Title: Re: The search for Richard III
Post by: Rowan MacD on January 04, 2013, 12:31:00 PM
  I can't wait for the news.
After that- I wonder if they will televise the (re) interment of the remains.
It would great if they would allow a reenactment society to stage a 'period' funeral for him. This would be a fantastic opportunity to teach living history...  
Title: Re: The search for Richard III
Post by: dbaldock on January 04, 2013, 01:06:36 PM
Just subscribed to Archaeology Magazine, http://www.archaeology.org/ (http://www.archaeology.org/), and they've got at least one article about Richard III that can be read online.
Title: Re: The search for Richard III
Post by: DonaCatalina on January 05, 2013, 07:55:28 AM
 I can't wait for the news.
After that- I wonder if they will televise the (re) interment of the remains.
It would great if they would allow a reenactment society to stage a 'period' funeral for him. This would be a fantastic opportunity to teach living history...  

I think under current British Law that if it is proved to be Richard III, there are set protocols for the State funeral. I also think that Parliament has to approve it. So it could get a bit sticky. Has anyone heard if the Crown has offered an opinion on a State funeral?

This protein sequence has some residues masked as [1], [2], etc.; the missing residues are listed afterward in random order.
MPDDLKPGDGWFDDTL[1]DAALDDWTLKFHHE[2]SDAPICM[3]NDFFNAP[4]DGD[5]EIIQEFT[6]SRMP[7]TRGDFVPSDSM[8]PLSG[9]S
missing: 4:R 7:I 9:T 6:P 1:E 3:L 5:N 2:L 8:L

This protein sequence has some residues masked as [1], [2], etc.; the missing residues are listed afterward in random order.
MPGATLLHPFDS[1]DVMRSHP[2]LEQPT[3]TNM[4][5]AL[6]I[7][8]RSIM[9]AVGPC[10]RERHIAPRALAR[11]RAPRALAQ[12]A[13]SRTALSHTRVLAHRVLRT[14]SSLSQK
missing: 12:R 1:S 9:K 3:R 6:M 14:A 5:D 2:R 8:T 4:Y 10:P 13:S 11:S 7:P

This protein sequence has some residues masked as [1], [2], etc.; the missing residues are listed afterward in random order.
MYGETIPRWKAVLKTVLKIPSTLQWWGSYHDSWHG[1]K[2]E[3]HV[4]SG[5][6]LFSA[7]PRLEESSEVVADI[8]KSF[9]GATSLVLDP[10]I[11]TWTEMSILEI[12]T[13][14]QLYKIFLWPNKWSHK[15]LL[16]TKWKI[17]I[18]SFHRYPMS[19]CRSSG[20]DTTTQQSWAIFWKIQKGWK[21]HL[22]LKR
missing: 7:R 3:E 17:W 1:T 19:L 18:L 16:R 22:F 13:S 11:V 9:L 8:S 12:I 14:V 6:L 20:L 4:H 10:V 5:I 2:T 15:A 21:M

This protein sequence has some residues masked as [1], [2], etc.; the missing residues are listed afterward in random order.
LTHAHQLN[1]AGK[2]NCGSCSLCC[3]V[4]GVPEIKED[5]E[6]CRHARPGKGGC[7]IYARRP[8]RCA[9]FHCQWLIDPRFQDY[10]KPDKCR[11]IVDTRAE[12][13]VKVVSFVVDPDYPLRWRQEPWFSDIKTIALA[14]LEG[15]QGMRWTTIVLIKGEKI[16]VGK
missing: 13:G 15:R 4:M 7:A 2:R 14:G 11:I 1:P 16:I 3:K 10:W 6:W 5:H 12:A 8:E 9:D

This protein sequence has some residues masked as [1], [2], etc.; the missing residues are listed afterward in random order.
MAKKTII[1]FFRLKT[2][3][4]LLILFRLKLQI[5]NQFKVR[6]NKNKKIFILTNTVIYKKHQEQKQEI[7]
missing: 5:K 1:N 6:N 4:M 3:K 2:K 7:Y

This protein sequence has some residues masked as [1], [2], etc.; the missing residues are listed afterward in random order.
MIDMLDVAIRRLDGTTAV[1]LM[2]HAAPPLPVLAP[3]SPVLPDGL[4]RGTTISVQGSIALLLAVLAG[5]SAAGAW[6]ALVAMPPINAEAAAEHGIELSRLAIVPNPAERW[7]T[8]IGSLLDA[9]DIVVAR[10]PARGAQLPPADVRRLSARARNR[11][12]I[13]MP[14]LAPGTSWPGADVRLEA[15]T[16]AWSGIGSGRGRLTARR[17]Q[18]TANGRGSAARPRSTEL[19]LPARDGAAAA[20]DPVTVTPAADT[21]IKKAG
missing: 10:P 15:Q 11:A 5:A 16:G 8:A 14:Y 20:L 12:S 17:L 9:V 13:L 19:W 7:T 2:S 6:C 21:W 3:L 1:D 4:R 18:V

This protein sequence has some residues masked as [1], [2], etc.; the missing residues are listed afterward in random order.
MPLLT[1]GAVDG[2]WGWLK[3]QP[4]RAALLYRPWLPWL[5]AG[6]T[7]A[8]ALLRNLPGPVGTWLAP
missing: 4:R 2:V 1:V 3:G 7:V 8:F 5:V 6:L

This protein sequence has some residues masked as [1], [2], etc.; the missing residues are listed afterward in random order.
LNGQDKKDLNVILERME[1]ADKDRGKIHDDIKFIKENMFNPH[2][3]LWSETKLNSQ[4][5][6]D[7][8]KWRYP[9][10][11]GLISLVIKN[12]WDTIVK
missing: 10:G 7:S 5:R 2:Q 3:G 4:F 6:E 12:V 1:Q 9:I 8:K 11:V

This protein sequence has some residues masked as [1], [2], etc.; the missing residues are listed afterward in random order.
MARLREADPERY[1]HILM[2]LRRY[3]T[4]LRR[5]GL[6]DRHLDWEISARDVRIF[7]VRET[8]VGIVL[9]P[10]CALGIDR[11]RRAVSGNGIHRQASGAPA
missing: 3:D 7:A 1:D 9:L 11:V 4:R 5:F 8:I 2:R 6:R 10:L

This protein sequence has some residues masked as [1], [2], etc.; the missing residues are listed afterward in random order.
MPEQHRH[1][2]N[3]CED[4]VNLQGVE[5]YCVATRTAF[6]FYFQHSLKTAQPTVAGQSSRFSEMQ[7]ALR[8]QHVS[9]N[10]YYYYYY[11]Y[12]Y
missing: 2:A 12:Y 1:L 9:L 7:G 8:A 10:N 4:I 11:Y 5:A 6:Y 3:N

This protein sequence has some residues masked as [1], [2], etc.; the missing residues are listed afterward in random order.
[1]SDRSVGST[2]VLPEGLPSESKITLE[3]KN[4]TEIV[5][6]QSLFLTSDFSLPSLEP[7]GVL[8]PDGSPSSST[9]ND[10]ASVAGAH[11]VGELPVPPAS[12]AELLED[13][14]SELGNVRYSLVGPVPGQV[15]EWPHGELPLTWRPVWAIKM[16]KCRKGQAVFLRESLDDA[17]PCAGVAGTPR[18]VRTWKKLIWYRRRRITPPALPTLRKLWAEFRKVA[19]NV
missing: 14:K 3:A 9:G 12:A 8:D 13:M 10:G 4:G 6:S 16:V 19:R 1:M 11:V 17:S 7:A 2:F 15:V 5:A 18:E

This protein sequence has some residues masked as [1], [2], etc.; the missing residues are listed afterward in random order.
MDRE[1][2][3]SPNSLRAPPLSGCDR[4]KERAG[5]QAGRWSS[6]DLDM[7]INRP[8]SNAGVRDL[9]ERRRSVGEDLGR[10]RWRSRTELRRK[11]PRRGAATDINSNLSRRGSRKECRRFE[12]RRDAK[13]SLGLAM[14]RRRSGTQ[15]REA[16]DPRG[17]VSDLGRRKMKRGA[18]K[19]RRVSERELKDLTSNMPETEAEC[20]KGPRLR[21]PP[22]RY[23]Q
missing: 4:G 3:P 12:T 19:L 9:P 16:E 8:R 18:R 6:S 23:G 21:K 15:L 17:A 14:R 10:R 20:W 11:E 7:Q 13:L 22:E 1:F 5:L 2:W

I know we have a few connections to GB here.
Title: Re: The search for Richard III
Post by: DonaCatalina on January 10, 2013, 05:16:40 AM
http://www.richardiii.net/whatsnew.htm
Still no date for the Documentary or the announcement.
Title: Re: The search for Richard III
Post by: Captain Jack Wolfe on January 10, 2013, 08:10:20 AM
Results will be released the first week in February.

http://www.medievalists.net/2013/01/10/results-of-richard-iii-search-will-be-announced-in-the-first-week-of-february/ (http://www.medievalists.net/2013/01/10/results-of-richard-iii-search-will-be-announced-in-the-first-week-of-february/)
Title: Re: The search for Richard III
Post by: Lady Renee Buchanan on February 04, 2013, 05:48:23 AM
It's him!  I saw it this morning when I turned on the computer.  He will be buried in Leicester.
Title: Re: The search for Richard III
Post by: Bob of the Lake on February 04, 2013, 07:06:44 AM
Yes! I heard it on the radio this morning--it's official!

Here's a BBC News article about it: http://www.bbc.co.uk/news/uk-england-leicestershire-21063882 (http://www.bbc.co.uk/news/uk-england-leicestershire-21063882)

(Edited to add URL)
Title: Re: The search for Richard III
Post by: Welsh Wench on February 04, 2013, 09:23:27 AM
Wonderful!
OK so they don't bury him in York.

I wonder if this will open the door into looking for the Princes in the Tower. Maybe Queen Liz will consent to the testing of the bones found on Tower property.

I do love a good English mystery to go with my tea and scones.

Now about that woman found with Richard........